The story as it goes is well known: You are in a TV game, the host (called Monty) tells you the rules…
“There are 3 doors, one holds a flashy car, the other two goats… You may choose wisely…”
Easy… You have 1 in 3 options to win the price. You look at the doors, all look the same, no noises, no clues… Monty is not helping you… So you choose…done!But this not all… Cheeky old Monty has a final twist up his sleeve… He goes an opens one of the doors you didn’t choose only to reveal a goat, and then asks:
“Last chance! Do you stick or swap doors?”
So what do you do?
Which option does give you more chances to win? Or does it not matter? Think about it, and write it down…
“The word dialogue comes from the Greek dia, which means through, and logos, which means word or meaning. So dialogue is about letting meaning flow through our words. In a true dialogue, we hear each other’s words to gain new understanding and find shared meaning. What most of us do is discuss, which comes from the same root as concussion and percussion, we try to shake things up and find the answer. In searching for that answer we often talk right past each other, jumping in, naming solutions, failing to leave the silence spaces that are needed to allow the meaning of what the other person has said seep into our heart, before we begin to form a response.” ~ Suzanne Marsh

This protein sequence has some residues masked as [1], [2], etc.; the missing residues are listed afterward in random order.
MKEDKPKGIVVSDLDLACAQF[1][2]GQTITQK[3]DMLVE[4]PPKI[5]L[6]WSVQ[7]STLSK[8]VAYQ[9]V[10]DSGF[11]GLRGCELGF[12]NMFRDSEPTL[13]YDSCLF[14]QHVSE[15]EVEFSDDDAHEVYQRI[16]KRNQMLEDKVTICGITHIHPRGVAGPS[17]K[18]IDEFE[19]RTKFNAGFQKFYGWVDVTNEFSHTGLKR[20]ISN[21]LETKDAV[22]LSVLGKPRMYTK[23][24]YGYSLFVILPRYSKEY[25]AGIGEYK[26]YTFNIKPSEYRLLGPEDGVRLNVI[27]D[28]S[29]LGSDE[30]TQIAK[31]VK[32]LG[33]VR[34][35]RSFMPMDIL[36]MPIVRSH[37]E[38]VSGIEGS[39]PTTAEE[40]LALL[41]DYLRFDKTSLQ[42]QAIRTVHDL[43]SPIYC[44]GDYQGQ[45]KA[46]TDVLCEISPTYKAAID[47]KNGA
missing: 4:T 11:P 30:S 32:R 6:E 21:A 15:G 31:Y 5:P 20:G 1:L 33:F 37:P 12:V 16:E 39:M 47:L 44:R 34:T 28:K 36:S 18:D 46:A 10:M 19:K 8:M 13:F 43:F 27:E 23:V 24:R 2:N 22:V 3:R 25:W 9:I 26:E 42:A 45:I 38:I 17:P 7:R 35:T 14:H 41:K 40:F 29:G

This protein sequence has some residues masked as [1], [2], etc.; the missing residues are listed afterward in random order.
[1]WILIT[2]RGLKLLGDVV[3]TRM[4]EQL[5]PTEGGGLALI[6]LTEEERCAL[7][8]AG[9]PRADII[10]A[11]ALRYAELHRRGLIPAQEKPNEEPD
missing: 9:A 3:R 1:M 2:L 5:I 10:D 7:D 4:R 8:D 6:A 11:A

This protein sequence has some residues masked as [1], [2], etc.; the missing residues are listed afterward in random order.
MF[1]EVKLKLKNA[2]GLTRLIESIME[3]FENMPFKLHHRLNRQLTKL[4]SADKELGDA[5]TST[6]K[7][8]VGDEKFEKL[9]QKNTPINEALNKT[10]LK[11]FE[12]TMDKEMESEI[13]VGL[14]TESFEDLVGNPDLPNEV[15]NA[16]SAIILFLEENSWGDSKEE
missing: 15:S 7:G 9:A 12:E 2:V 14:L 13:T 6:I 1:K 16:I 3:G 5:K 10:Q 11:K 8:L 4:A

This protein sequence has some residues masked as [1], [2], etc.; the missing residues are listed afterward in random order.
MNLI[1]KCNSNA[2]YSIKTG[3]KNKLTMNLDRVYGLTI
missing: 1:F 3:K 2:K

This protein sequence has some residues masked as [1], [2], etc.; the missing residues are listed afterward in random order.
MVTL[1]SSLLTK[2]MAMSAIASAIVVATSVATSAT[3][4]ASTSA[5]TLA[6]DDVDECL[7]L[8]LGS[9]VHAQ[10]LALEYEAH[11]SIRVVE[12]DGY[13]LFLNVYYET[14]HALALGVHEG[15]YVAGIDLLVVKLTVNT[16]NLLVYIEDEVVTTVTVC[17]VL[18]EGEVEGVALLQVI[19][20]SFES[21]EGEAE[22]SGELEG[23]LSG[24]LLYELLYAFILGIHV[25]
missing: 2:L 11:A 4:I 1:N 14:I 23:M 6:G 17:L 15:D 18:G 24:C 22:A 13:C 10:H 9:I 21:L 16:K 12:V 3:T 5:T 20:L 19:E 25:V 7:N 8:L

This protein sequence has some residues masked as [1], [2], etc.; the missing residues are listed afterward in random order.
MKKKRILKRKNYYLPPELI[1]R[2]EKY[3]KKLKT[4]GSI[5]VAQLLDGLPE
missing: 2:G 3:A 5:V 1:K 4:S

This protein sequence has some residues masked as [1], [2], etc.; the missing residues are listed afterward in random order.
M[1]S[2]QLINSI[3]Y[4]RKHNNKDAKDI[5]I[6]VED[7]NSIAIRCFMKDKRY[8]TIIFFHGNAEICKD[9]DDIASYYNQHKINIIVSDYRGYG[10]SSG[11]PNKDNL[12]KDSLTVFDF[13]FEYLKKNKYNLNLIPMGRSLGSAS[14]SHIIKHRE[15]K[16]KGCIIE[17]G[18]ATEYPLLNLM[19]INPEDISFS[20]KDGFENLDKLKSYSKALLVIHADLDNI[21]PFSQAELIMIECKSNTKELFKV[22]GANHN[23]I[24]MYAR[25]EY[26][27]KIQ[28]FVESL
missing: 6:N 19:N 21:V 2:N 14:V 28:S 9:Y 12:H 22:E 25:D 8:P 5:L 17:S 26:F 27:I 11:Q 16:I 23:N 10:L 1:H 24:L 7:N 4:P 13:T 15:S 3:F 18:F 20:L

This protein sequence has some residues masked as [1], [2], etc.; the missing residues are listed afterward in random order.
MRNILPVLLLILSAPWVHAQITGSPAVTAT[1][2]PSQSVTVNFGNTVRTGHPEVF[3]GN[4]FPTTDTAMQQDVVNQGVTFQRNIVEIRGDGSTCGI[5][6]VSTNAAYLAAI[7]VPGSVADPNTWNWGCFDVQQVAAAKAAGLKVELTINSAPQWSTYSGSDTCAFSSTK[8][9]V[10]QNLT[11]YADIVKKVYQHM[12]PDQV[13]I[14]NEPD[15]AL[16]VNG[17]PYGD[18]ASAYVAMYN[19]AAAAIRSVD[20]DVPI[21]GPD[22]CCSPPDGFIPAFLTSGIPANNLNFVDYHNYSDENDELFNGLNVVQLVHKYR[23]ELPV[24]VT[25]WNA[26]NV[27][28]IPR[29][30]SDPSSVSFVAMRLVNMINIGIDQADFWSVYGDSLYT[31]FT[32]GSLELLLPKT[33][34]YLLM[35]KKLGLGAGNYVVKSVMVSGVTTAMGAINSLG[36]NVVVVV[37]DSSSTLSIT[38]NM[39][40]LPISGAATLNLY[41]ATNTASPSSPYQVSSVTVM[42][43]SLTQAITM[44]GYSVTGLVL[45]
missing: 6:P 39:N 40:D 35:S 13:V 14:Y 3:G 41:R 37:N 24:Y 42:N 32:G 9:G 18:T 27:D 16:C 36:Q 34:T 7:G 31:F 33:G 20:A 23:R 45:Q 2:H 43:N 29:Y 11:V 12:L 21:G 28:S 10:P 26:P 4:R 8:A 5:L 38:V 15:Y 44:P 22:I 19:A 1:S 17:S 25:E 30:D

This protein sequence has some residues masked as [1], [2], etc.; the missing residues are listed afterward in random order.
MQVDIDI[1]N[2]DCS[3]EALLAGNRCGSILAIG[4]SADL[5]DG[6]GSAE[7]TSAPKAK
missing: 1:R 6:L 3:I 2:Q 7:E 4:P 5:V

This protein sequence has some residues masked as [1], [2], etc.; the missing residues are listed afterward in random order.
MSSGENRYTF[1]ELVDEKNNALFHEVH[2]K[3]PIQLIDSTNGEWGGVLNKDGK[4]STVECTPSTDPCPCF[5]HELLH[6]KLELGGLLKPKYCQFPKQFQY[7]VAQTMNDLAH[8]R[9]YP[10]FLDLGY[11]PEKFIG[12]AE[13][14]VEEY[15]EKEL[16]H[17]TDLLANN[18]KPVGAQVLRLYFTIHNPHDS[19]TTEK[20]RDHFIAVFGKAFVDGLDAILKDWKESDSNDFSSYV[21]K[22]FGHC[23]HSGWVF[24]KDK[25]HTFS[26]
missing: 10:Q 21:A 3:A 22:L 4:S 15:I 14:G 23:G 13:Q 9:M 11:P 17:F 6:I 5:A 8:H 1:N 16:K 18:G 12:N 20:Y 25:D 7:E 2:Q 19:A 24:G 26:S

We all know what a million is: it is a big number. Yet we use it quite a lot in our day to day. But how big actually is it?
Let’s start by asking a seemingly innocent question: how long would it take you to count to a million?
Take your wild guess and write it down quickly! A couple of hours? 10 hours? 3 years? Maybe more?…